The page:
Bhagavad Gita Discussion: Chapter 2 - Topic of Knowledge
So now that the stage has been set by Chapter 1, establishing the context for the revelation of this knowledge, we get to the good stuff, so to speak. The second chapter of the Bhagavad Gita explores knowledge of the self, and in reading it, I get the feeling that the overall message of the second chapter was summarized by Gandhi during his organization of resistance to British rule, in this single quote:
"Everything that you do will be insignificant. But it is important that you do it."
It certainly seems contradictory at first. But the Bhagavad Gita does a beautiful job of explaining what it means. To me, this chapter's discussion of the eternal nature of the soul and knowledge of one's place in the universe gets across the following message: you gotta do what you gotta do, but if that happens to conflict with someone else, then it's not the end of the world.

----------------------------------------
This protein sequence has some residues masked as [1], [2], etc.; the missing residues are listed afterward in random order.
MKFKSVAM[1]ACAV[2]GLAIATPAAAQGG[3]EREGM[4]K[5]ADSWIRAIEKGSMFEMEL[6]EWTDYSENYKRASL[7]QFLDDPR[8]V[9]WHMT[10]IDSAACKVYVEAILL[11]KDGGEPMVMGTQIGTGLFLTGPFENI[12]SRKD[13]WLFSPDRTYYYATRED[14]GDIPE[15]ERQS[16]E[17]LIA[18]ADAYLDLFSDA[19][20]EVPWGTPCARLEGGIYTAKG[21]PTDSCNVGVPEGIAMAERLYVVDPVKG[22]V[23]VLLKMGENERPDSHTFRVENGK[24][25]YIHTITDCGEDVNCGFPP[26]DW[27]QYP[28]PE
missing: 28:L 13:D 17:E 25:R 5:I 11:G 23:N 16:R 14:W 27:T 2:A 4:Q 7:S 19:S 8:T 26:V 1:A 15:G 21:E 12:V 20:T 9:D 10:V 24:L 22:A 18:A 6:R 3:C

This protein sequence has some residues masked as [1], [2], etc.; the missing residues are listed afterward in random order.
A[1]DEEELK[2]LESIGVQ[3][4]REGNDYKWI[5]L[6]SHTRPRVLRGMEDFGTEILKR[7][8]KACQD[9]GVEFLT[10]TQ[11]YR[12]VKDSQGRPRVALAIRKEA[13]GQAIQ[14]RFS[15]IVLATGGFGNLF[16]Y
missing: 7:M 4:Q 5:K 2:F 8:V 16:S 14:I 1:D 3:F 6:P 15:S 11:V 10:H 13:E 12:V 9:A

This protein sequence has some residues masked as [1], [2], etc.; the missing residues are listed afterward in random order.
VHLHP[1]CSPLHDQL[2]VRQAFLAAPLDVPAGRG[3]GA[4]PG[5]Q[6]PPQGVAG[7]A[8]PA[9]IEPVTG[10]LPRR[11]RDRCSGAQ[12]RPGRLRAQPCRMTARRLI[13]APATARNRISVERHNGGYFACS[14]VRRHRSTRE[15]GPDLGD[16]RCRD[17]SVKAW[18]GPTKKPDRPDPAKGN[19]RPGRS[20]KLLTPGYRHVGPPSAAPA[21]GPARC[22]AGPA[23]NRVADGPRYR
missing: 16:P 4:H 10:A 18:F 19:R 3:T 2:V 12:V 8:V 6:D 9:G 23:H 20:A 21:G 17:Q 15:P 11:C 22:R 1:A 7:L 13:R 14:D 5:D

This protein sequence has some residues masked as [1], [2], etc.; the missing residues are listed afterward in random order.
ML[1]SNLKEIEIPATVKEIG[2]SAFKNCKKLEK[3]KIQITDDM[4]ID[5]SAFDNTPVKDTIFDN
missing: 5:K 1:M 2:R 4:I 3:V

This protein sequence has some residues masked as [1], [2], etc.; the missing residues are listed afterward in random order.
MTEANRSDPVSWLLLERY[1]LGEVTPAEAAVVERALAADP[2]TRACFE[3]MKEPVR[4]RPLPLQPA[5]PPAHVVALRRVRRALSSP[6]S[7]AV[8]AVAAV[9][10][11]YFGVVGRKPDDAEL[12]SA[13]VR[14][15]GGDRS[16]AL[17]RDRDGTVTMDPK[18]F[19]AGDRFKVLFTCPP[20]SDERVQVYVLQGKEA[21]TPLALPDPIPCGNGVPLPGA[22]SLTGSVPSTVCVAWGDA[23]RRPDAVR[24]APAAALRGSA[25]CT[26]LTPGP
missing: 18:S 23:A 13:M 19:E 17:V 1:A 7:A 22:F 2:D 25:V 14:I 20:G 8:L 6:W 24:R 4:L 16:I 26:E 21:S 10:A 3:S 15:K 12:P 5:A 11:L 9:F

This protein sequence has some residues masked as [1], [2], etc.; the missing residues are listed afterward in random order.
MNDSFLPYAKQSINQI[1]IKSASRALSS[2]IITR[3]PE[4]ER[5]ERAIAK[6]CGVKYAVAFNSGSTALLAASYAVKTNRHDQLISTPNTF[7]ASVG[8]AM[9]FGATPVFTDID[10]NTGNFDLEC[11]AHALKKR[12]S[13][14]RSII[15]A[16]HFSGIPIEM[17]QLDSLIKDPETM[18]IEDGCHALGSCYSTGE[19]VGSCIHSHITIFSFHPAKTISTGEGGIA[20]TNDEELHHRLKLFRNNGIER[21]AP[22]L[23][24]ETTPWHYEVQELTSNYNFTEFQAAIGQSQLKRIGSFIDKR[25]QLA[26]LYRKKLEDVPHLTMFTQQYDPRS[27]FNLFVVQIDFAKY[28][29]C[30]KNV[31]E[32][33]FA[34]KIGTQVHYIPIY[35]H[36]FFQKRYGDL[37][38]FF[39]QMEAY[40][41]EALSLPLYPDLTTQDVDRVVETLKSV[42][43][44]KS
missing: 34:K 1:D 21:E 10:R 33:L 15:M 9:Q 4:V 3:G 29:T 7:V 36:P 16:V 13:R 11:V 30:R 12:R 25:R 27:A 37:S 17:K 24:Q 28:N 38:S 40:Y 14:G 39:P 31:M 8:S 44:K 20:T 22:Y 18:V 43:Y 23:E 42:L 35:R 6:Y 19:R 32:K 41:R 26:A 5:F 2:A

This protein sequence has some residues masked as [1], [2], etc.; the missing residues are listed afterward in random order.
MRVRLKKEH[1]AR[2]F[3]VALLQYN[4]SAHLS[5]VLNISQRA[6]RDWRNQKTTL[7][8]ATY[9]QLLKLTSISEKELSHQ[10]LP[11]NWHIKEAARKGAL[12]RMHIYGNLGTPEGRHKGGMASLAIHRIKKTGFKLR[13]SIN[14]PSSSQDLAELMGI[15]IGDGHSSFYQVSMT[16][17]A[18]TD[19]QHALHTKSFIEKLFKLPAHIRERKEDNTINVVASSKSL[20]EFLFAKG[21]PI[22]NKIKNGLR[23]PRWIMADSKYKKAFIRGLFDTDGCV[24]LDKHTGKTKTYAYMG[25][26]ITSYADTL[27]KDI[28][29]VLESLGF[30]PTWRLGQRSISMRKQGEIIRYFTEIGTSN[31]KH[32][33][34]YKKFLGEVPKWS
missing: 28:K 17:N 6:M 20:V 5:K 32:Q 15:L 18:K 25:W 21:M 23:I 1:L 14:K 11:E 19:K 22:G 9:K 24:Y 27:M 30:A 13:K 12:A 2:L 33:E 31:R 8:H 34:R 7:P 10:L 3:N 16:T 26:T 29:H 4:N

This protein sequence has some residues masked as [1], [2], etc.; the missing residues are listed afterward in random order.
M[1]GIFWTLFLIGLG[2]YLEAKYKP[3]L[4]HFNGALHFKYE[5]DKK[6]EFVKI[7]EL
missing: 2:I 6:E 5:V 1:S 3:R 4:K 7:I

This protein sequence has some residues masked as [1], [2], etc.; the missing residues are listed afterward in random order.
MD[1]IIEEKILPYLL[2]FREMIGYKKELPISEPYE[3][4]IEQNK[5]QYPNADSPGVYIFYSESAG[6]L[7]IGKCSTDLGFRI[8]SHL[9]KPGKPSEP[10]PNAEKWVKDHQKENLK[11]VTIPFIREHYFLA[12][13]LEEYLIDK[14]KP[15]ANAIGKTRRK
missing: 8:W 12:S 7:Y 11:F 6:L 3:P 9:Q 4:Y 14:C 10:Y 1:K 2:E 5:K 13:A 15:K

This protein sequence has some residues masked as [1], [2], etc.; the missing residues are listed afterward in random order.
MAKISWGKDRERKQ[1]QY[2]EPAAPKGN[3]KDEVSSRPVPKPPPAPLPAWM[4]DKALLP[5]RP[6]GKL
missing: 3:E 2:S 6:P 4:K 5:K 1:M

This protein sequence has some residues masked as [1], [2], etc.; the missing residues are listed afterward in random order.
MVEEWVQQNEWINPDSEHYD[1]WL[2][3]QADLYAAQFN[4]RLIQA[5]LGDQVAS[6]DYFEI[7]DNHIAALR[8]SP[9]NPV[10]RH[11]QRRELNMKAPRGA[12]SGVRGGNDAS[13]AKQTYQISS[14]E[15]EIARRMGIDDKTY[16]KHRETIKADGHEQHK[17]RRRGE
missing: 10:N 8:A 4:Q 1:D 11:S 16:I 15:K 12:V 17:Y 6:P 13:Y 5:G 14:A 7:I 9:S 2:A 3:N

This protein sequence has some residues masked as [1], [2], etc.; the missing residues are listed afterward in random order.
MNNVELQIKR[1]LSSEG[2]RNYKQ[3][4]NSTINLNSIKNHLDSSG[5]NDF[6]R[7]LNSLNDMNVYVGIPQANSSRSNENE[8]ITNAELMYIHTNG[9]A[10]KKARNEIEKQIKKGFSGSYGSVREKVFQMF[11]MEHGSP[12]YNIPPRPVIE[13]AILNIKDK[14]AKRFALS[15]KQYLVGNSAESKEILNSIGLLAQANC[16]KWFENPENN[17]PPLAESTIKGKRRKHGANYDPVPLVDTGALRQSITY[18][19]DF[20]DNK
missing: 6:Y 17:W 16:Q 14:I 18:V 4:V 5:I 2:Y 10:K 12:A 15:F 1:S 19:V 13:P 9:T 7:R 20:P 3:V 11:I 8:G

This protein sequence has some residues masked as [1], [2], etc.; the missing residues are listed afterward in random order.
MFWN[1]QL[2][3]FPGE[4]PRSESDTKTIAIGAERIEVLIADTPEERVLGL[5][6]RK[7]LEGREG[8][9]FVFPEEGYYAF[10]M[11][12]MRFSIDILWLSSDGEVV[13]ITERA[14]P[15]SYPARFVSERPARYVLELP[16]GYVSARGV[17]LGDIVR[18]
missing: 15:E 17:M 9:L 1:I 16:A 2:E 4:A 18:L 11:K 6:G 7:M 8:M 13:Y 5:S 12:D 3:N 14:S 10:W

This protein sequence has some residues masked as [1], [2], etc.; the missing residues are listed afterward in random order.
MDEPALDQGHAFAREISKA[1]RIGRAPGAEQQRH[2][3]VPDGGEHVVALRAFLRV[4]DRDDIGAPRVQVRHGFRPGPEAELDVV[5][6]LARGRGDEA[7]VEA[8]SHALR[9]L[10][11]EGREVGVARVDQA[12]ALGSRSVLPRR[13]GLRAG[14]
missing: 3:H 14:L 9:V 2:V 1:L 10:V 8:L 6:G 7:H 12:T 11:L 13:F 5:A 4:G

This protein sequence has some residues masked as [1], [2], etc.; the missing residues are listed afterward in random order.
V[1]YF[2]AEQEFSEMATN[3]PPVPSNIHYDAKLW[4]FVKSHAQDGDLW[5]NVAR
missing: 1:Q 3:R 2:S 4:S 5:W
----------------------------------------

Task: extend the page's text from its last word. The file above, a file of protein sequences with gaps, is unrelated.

It's a lesson I still have to internalize, for I still cannot deal with conflict. Someone once said to me, "you need to learn to piss someone off." (Pardon the vulgarity.) When I asked why, this person said to me, "so you can learn that someone being angry at you isn't the end of the world."
And to think I just wrote a blog post on apologies and if I apologize too much or not. So apologies are good, obviously, but I shouldn't have to apologize for doing what I gotta do. Wow. The Bhagavad Gita is more applicable to my life than I thought!
I know the Bhagavad Gita's teachings are more complicated than this, since they deal with the metaphysics of the soul and of being, and how the universe is supposed to work. I get that. Still, though, I think it's good to discuss how practical the teachings of the Bhagavad Gita are for everyday life. After all, it's my belief that any faith that's legit doesn't just reward you in the hereafter, but benefits you in the here and now. So...I guess I would apologize if I offend anyone with oversimplification, but no one has accused me of that yet, so...
As usual, if you readers think I'm right, wrong, or somewhere in between, please chime in, in the comments section. Namaste.